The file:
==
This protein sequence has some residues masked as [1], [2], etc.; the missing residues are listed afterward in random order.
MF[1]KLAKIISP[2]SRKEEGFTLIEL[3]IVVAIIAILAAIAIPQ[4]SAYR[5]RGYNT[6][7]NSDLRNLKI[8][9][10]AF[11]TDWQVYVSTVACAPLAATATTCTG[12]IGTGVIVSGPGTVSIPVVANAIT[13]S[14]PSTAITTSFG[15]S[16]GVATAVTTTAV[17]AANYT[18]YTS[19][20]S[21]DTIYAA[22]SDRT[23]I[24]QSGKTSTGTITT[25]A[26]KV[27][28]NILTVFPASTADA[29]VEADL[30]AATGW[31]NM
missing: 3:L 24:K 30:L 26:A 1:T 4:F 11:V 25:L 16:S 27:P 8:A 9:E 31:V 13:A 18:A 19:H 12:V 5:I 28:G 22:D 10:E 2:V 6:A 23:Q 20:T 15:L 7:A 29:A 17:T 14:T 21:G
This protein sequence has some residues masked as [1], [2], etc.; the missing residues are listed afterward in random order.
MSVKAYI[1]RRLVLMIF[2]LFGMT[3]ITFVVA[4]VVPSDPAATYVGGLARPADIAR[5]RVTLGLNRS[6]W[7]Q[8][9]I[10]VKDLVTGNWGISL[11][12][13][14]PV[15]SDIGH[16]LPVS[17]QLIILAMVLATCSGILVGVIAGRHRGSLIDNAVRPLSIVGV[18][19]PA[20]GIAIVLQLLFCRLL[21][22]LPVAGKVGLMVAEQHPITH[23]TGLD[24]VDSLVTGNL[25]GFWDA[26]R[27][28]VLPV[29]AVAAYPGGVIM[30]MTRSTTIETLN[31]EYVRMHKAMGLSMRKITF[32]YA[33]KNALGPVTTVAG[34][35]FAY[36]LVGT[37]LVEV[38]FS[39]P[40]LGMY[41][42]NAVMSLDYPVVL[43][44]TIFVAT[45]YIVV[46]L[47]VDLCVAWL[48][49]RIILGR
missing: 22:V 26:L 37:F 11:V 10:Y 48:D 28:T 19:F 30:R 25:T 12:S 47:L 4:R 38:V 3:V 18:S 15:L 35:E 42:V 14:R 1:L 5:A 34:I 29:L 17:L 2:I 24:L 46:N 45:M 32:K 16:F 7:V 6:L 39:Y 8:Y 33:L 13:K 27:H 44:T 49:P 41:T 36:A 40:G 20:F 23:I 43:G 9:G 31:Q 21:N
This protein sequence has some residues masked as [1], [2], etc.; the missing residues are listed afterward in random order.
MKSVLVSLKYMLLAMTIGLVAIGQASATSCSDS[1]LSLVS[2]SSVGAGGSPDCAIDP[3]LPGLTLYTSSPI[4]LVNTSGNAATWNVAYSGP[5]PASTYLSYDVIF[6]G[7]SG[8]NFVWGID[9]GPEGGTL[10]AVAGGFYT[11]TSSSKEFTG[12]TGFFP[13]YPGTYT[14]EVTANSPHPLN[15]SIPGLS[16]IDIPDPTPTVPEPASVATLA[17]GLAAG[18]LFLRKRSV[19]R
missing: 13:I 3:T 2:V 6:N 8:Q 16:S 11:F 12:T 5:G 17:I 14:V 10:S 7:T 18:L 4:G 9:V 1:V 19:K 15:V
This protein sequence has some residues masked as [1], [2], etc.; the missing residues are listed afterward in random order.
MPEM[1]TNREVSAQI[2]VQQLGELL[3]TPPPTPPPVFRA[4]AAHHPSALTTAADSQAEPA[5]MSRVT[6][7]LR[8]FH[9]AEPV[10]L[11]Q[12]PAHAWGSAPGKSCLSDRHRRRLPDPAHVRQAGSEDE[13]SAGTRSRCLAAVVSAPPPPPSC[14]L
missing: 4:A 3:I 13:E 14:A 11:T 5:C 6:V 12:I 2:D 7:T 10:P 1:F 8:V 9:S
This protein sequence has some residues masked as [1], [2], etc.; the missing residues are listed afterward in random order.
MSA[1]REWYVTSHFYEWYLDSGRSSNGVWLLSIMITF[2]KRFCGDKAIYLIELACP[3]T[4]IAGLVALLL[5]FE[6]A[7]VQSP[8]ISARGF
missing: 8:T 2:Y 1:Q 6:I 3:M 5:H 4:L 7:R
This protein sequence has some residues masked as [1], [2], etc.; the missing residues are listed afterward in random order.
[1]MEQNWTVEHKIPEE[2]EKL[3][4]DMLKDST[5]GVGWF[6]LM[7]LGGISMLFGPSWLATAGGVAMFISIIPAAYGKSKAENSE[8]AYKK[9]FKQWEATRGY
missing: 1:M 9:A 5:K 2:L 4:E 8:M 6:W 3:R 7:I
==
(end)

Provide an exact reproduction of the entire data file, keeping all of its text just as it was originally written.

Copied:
This protein sequence has some residues masked as [1], [2], etc.; the missing residues are listed afterward in random order.
MF[1]KLAKIISP[2]SRKEEGFTLIEL[3]IVVAIIAILAAIAIPQ[4]SAYR[5]RGYNT[6][7]NSDLRNLKI[8][9][10]AF[11]TDWQVYVSTVACAPLAATATTCTG[12]IGTGVIVSGPGTVSIPVVANAIT[13]S[14]PSTAITTSFG[15]S[16]GVATAVTTTAV[17]AANYT[18]YTS[19][20]S[21]DTIYAA[22]SDRT[23]I[24]QSGKTSTGTITT[25]A[26]KV[27][28]NILTVFPASTADA[29]VEADL[30]AATGW[31]NM
missing: 3:L 24:K 30:L 26:A 1:T 4:F 11:V 25:L 16:S 27:P 8:A 9:E 31:V 13:A 18:A 19:H 12:V 5:I 28:G 22:D 10:E 2:V 6:A 23:Q 20:T 15:L 7:A 29:A 17:T 14:T 21:G
This protein sequence has some residues masked as [1], [2], etc.; the missing residues are listed afterward in random order.
MSVKAYI[1]RRLVLMIF[2]LFGMT[3]ITFVVA[4]VVPSDPAATYVGGLARPADIAR[5]RVTLGLNRS[6]W[7]Q[8][9]I[10]VKDLVTGNWGISL[11][12][13][14]PV[15]SDIGH[16]LPVS[17]QLIILAMVLATCSGILVGVIAGRHRGSLIDNAVRPLSIVGV[18][19]PA[20]GIAIVLQLLFCRLL[21][22]LPVAGKVGLMVAEQHPITH[23]TGLD[24]VDSLVTGNL[25]GFWDA[26]R[27][28]VLPV[29]AVAAYPGGVIM[30]MTRSTTIETLN[31]EYVRMHKAMGLSMRKITF[32]YA[33]KNALGPVTTVAG[34][35]FAY[36]LVGT[37]LVEV[38]FS[39]P[40]LGMY[41][42]NAVMSLDYPVVL[43][44]TIFVAT[45]YIVV[46]L[47]VDLCVAWL[48][49]RIILGR
missing: 22:V 26:L 37:F 11:V 10:Y 48:D 28:T 19:F 30:R 25:T 12:S 47:L 4:R 38:V 3:V 18:S 15:L 35:E 42:V 14:R 1:L 5:A 34:I 29:L 17:L 2:I 24:L 46:N 45:M 32:K 16:F 7:V 6:L 39:Y 8:Y 33:L 13:K 27:H 44:T 49:P 41:T 36:A 40:G 20:F 23:I 43:G 9:G 31:Q 21:N
This protein sequence has some residues masked as [1], [2], etc.; the missing residues are listed afterward in random order.
MKSVLVSLKYMLLAMTIGLVAIGQASATSCSDS[1]LSLVS[2]SSVGAGGSPDCAIDP[3]LPGLTLYTSSPI[4]LVNTSGNAATWNVAYSGP[5]PASTYLSYDVIF[6]G[7]SG[8]NFVWGID[9]GPEGGTL[10]AVAGGFYT[11]TSSSKEFTG[12]TGFFP[13]YPGTYT[14]EVTANSPHPLN[15]SIPGLS[16]IDIPDPTPTVPEPASVATLA[17]GLAAG[18]LFLRKRSV[19]R
missing: 13:I 3:T 2:V 6:N 8:Q 16:S 11:F 12:T 5:G 17:I 14:V 10:S 7:T 18:L 4:G 9:V 1:V 19:K 15:V
This protein sequence has some residues masked as [1], [2], etc.; the missing residues are listed afterward in random order.
MPEM[1]TNREVSAQI[2]VQQLGELL[3]TPPPTPPPVFRA[4]AAHHPSALTTAADSQAEPA[5]MSRVT[6][7]LR[8]FH[9]AEPV[10]L[11]Q[12]PAHAWGSAPGKSCLSDRHRRRLPDPAHVRQAGSEDE[13]SAGTRSRCLAAVVSAPPPPPSC[14]L
missing: 4:A 3:I 13:E 14:A 11:T 5:C 6:V 12:I 2:D 7:T 10:P 1:F 8:V 9:S
This protein sequence has some residues masked as [1], [2], etc.; the missing residues are listed afterward in random order.
MSA[1]REWYVTSHFYEWYLDSGRSSNGVWLLSIMITF[2]KRFCGDKAIYLIELACP[3]T[4]IAGLVALLL[5]FE[6]A[7]VQSP[8]ISARGF
missing: 8:T 2:Y 1:Q 6:I 3:M 5:H 4:L 7:R
This protein sequence has some residues masked as [1], [2], etc.; the missing residues are listed afterward in random order.
[1]MEQNWTVEHKIPEE[2]EKL[3][4]DMLKDST[5]GVGWF[6]LM[7]LGGISMLFGPSWLATAGGVAMFISIIPAAYGKSKAENSE[8]AYKK[9]FKQWEATRGY
missing: 1:M 9:A 5:K 2:L 4:E 8:M 6:W 3:R 7:I